Hand Methods for Trimming Edgebanding

Non-edgebander-owning cabinetmakers talk edgebanding tips and tricks. January 19, 2012

I am just now getting into doing edgebanding. I tried the peel and stick stuff from Fastcap on the little kitchen I'm working on right now, which is only about eight shelves. I don't like it at all and the directions say that the glue dries fully in 24 hours so I waited 36 and itís still as wet as it was. So now I have ordered a roll of pre-glued. I had a hard time trimming the peel and stick stuff and was wondering if these little hand held cutters do a good job? If so, which one? They seem to all have mixed reviews. Some say that a trim router is best?

Forum Responses
(Cabinetmaking Forum)
From contributor J:
If youíre manually applying and trimming the tape, the easiest method is to use pre-glued melamine tape with an iron to apply. Then use a razor to trim the ends by putting the panel tape down on a bench and following the panel edge with the blade. Then use the double side trimmer gizmo to trim the sides. They also have little gizmos for trimming the ends, but I have never used one so I can comment on how flush they actually trim it.

I always found the Fastcap tape to be a pain to trim because itís sticky and gums up the blades. I also find that it creeps back from being tight to the edge a little after trimming. The only time I use the Fastcap is on cabinets such as Lazy Susanís where you need to get in that notched area but thatís usually only two to four panels per kitchen, so I live with it.

A local guy here sprays his tape with contact cement, and the panel edge with the contact cement. He applies to full 8' rips, then trims the tape with a chisel, then will crosscut the panels to length. I now have an SCM bander, so I canít comment on his method, but he seems to prefer it to iron on or peel and stick.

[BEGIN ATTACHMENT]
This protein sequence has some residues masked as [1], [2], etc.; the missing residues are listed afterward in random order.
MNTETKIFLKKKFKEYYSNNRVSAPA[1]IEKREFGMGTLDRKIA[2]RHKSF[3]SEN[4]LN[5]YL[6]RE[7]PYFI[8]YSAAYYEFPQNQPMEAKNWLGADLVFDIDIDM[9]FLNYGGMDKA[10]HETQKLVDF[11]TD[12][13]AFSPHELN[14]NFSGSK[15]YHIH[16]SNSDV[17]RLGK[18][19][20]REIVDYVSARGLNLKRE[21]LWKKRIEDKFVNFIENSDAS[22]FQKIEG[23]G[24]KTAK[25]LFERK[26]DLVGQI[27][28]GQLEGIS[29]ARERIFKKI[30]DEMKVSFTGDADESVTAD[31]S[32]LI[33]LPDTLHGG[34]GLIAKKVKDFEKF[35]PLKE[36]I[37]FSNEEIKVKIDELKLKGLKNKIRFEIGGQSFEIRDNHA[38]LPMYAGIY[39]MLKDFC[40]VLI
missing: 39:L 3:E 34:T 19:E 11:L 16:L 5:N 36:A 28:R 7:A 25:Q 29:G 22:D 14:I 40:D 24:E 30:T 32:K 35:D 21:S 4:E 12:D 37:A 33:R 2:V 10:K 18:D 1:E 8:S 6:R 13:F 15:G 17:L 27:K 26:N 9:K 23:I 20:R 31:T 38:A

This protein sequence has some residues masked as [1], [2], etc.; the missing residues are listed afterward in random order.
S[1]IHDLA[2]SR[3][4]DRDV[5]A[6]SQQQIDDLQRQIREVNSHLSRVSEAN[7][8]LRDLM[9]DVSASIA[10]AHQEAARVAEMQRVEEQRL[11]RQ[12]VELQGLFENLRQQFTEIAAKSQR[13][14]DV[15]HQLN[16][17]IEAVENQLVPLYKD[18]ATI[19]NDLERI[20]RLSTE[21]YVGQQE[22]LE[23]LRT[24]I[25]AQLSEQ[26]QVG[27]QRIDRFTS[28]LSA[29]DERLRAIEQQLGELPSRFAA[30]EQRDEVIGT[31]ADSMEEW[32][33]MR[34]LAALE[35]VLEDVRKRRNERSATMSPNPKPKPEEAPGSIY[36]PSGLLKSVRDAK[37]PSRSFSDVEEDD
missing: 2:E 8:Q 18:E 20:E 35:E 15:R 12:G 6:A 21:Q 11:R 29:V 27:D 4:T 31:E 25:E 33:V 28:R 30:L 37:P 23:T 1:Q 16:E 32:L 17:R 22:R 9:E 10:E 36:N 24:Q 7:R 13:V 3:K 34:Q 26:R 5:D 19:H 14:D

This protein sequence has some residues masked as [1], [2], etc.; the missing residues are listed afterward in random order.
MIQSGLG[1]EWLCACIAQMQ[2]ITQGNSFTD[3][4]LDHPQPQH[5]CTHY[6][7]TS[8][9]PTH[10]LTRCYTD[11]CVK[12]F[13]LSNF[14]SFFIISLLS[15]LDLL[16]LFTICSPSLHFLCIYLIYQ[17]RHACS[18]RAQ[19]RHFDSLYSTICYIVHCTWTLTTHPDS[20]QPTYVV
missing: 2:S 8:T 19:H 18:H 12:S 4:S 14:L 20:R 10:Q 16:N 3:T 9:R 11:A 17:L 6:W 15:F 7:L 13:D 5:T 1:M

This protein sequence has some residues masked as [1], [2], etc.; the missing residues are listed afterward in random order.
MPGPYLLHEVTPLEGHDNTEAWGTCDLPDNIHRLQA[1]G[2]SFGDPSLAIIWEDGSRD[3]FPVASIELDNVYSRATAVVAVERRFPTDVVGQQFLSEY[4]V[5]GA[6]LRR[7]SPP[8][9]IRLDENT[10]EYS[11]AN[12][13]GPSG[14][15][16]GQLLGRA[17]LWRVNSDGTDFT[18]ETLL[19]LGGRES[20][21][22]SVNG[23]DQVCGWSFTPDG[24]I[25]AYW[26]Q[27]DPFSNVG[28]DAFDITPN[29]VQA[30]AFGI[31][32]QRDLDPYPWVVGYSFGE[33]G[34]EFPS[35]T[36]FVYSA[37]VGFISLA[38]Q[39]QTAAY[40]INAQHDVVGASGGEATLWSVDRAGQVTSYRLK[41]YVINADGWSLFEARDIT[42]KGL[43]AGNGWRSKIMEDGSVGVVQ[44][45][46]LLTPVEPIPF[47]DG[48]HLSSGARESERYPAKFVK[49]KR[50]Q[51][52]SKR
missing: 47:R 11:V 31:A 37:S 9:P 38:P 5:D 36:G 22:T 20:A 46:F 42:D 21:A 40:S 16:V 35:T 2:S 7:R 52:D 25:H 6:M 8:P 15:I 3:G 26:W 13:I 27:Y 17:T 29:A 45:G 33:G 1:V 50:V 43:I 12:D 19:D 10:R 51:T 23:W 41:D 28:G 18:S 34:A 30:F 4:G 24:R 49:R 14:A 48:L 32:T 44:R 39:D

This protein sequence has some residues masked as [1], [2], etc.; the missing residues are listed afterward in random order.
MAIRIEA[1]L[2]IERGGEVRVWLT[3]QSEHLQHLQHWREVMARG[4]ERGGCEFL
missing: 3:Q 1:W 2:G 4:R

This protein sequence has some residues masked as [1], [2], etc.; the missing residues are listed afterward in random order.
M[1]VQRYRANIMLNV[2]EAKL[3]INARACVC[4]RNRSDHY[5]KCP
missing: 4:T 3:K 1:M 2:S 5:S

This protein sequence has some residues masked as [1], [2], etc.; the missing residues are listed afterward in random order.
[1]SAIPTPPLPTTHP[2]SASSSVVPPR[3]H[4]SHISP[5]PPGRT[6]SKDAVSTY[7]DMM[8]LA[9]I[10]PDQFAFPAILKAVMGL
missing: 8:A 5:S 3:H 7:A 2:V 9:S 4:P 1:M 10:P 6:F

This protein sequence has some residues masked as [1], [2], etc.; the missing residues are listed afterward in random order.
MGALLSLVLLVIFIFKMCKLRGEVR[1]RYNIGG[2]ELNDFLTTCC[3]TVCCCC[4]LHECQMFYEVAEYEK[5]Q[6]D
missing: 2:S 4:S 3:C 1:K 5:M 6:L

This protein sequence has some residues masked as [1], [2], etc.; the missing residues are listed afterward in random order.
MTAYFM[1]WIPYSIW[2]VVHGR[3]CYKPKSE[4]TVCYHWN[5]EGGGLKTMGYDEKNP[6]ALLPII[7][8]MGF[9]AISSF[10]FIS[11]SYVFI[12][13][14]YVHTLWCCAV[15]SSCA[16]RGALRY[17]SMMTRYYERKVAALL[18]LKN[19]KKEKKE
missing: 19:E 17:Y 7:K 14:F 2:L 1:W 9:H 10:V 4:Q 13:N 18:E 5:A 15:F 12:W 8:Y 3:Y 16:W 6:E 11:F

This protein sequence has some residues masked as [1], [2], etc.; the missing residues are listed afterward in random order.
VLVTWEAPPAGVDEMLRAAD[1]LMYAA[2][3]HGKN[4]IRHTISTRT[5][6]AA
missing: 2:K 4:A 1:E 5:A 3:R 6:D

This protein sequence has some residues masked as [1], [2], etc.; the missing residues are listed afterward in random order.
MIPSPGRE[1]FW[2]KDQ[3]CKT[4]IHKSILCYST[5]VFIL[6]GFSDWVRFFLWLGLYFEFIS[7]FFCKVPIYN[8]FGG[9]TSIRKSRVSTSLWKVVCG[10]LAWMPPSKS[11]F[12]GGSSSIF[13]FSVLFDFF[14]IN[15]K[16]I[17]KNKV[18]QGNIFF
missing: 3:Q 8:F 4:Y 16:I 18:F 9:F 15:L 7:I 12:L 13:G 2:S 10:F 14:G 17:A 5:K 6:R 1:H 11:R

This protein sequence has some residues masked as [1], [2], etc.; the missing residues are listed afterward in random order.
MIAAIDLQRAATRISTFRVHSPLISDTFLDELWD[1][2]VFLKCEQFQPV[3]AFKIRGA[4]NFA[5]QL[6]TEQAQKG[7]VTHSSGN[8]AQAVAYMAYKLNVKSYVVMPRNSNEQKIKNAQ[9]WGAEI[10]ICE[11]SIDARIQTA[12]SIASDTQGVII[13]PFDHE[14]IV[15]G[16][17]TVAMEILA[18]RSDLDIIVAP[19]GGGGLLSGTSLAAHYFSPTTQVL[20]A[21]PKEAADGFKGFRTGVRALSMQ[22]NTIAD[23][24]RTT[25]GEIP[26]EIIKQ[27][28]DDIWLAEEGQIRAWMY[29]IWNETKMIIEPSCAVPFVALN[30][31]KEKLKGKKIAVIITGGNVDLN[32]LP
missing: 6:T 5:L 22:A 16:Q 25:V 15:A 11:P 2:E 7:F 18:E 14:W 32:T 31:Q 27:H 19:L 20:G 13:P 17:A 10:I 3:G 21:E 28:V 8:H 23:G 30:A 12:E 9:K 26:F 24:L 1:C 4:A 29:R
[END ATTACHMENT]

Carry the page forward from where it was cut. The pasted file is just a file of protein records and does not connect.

From contributor F:
I've tried several of those little trimmers and haven't found one yet that I really like. They will work well on some things, like the plastic tape for melamine, but not so hot for wood tape. What I find works best for me is a sharp chisel. I have one set aside for just this task. I altered it by just slightly rounding the back of the chisel by dragging it back across a sharpening stone a couple times in a rounding motion. This little detail keeps the chisel from digging into the panels too easily. Of course once you do it it's not a good chisel for other work, so you want to do it to an extra chisel. Now if I could just free up some cash for a nice little edgebander.

Below is a video regarding a homemade jig.

From contributor E:
Yep the razor trick in the video is the best and I had used it to trim 1000' of edgebanding before I bought an edgbanding machine. I ripped the sheets, edged them, and then crosscut them.

From contributor F:
That razor trick does look pretty good. Has anyone tried it on wood banding though? The plastic stuff is always easier to trim. I might have to give it a shot later to see if it'll work on my maple banding.

From contributor J:
With wood banding, you need to make sure you are going with the grain. Just like when jointing or planning to avoid the tearout.

From contributor S:
No matter what anyone else tells you, I would strongly advise you to never use melamine iron-on tape. Use PVC. Melamine based tape is very brittle and chips easily. PVC is resilient and does not chip, the most important factor in edging.

Since you cannot easily apply PVC tape by heat without an edgebanding machine, try sticking it on with spray contact cement. Just stack up your edges together and spray together. For the tape, lay 8' lengths down side by side and spray together. A wide sharp chisel easily trims the edges and won't dig into the wood unless you lean the chisel over.

From the original questioner:
I've been trying the razor in the wood block trick and it does work well. I also bought the ''Bandit'' trimmer and it works well too.

From contributor L:
I have a Bandit trimmer also and it is my least favorite. I have always used an older style FastCap and Virutex double sided spring loaded trimmer. I also use the black plastic trimmers with ceramic blades WoodworkersSupply has. One has a bevel and the other is strait and they are made in Japan. If the banding is tearing out I will use a trim router. Soften edges by hand with sandpaper.

The comments below were added after this Forum discussion was archived as a Knowledge Base article (add your comment).

Comment from contributor M:
For trimming, I have found the Festool MFK 700 in Horizontal mode to be excellent for trimming the thinnest of edge banding all the way up to thicknesses slightly exceeding 1/2 inch. I have tried almost everything else that is available for small shops.